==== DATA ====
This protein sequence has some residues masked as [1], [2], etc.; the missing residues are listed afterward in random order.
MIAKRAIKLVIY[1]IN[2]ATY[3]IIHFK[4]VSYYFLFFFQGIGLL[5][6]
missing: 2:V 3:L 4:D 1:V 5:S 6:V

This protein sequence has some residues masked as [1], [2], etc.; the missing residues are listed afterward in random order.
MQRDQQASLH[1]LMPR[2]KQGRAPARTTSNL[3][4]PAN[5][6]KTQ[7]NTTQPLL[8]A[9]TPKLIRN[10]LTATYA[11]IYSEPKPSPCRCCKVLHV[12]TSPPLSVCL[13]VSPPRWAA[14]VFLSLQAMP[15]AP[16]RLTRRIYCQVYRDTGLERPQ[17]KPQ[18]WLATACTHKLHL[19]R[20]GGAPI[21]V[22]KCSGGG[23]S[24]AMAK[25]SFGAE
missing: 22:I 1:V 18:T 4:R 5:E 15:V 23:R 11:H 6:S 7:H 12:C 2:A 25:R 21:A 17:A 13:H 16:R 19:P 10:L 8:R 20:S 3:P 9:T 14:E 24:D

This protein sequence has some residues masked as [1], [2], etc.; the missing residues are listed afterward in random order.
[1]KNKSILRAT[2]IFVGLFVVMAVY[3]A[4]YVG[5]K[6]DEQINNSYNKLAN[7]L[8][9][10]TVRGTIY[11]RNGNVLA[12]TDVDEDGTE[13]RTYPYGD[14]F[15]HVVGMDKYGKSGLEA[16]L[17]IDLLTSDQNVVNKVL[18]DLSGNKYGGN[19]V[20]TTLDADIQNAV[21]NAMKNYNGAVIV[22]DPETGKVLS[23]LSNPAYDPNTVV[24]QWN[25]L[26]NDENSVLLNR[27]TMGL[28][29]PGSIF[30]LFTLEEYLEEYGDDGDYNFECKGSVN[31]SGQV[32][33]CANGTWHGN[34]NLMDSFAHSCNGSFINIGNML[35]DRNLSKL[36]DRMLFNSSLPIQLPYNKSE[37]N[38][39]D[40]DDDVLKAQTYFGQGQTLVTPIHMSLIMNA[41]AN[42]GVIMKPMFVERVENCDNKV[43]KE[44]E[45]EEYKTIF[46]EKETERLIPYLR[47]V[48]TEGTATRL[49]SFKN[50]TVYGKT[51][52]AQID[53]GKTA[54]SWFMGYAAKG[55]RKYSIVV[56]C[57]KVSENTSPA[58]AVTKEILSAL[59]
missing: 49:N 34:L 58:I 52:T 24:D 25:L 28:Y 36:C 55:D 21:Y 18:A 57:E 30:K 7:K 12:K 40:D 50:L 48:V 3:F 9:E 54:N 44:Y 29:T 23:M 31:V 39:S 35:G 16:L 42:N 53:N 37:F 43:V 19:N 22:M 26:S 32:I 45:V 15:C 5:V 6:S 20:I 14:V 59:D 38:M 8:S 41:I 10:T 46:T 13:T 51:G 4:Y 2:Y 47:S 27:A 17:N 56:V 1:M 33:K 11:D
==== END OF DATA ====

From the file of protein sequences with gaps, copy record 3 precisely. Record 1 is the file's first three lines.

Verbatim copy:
This protein sequence has some residues masked as [1], [2], etc.; the missing residues are listed afterward in random order.
[1]KNKSILRAT[2]IFVGLFVVMAVY[3]A[4]YVG[5]K[6]DEQINNSYNKLAN[7]L[8][9][10]TVRGTIY[11]RNGNVLA[12]TDVDEDGTE[13]RTYPYGD[14]F[15]HVVGMDKYGKSGLEA[16]L[17]IDLLTSDQNVVNKVL[18]DLSGNKYGGN[19]V[20]TTLDADIQNAV[21]NAMKNYNGAVIV[22]DPETGKVLS[23]LSNPAYDPNTVV[24]QWN[25]L[26]NDENSVLLNR[27]TMGL[28][29]PGSIF[30]LFTLEEYLEEYGDDGDYNFECKGSVN[31]SGQV[32][33]CANGTWHGN[34]NLMDSFAHSCNGSFINIGNML[35]DRNLSKL[36]DRMLFNSSLPIQLPYNKSE[37]N[38][39]D[40]DDDVLKAQTYFGQGQTLVTPIHMSLIMNA[41]AN[42]GVIMKPMFVERVENCDNKV[43]KE[44]E[45]EEYKTIF[46]EKETERLIPYLR[47]V[48]TEGTATRL[49]SFKN[50]TVYGKT[51][52]AQID[53]GKTA[54]SWFMGYAAKG[55]RKYSIVV[56]C[57]KVSENTSPA[58]AVTKEILSAL[59]
missing: 49:N 34:L 58:I 52:T 24:D 25:L 28:Y 36:C 55:D 21:Y 18:A 57:E 30:K 7:K 12:K 40:D 50:L 48:V 3:F 9:E 54:N 44:Y 29:T 23:M 31:V 39:S 35:G 16:L 42:N 53:N 37:F 43:V 19:N 22:M 26:S 32:I 45:V 15:C 5:V 6:S 20:I 14:V 59:D 38:M 8:S 41:I 10:T 46:T 13:T 51:G 4:Y 2:Y 47:S 27:A 17:N 56:V 1:M 33:K 11:D